June 25, 2011 2:38 p.m. EDT
Nick Charles, who started off as a taxi driver and later became the first sports
anchor at CNN, died Saturday after battling bladder cancer since 2009. He was
Charles died peacefully, looking out at the spectacular land that drew him to
Santa Fe, New Mexico, his wife, Cory, said.
Charles began at CNN on the network’s first day, June 1, 1980, and covered
nearly every sporting event over the years.
He was paired with Fred Hickman for most of the next two decades on “Sports
Tonight,” a show that beat ESPN in ratings when the upstarts were battling for
viewers. To this day, he and Hickman remain one of the longest-lasting anchor
duos in television.
Topps, the trading-card company, put Charles’ million-dollar smile on a
bubble gum card, a rarity for a television personality. People magazine once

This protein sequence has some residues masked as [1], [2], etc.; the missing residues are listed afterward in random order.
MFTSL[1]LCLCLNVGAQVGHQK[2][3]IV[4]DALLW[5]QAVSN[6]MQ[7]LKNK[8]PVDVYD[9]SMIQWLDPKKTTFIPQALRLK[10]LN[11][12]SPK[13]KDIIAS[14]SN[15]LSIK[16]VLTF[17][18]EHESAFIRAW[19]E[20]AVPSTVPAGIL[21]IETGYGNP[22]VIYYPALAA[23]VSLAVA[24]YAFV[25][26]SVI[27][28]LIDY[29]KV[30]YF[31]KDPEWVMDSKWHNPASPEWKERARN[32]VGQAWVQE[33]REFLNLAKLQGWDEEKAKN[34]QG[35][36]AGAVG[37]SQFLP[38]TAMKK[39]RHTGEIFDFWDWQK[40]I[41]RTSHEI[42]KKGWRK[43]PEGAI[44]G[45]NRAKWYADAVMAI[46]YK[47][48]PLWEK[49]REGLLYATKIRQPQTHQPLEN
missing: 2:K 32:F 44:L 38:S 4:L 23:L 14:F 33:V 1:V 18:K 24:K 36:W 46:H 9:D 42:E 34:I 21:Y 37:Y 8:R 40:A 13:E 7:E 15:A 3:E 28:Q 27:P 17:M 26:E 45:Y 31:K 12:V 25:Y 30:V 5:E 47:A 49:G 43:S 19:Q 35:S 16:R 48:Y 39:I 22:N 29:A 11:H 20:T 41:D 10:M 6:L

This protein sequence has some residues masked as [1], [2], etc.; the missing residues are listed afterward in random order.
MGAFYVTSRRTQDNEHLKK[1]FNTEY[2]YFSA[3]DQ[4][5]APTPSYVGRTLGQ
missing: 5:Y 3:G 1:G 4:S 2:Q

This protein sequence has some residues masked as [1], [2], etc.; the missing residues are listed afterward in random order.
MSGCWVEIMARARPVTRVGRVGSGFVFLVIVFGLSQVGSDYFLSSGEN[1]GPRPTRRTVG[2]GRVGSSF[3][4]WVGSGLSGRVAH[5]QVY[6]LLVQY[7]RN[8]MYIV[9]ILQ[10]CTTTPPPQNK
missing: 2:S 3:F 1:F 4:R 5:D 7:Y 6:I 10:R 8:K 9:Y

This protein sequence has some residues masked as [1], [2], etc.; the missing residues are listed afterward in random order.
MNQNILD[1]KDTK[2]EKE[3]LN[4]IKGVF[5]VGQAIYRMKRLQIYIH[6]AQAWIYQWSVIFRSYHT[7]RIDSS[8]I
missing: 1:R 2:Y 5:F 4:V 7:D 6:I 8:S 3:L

dubbed him one of the most handsome men in America.
“Nick was your friend from the moment you met him — and he stayed your
friend forever,” said Rick Davis, one of Charles’ producers at CNN in the 1980s.
“All of us who had the very good fortune to have been his friend have so much to
remember about how he touched our lives in his own special way,” said Davis, who
is CNN’s executive vice president of News Standards and Practices.
At his home in Santa Fe recently, Charles pointed to his signature mop of
curly black hair as he scrolled through photographs of his on-air days. “Look at
that thing,” he said with a laugh. “It’s my Billy Ray Cyrus mullet.”
While the world knew Charles for his sportscaster days, it was his battle
with cancer that inspired tens of thousands of people. In a recent CNN.com
article, he talked openly about the dying process and preparing his family for
when he was gone. He made birthday video diaries for his 5-year-old daughter,
Giovanna, in the years to come.
“This is a gift from God where I need to build these memories for her, so
that I’m not a blur,” he said. “I feel that when I go, that I’m going to prepare
a place for my daughter and my wife. I’m going to be in their heart and soul. I
tell them that every day.”
His message, he said, is to “never give up on life.”
“It’s an imperfect world, but, boy, it’s still beautiful.”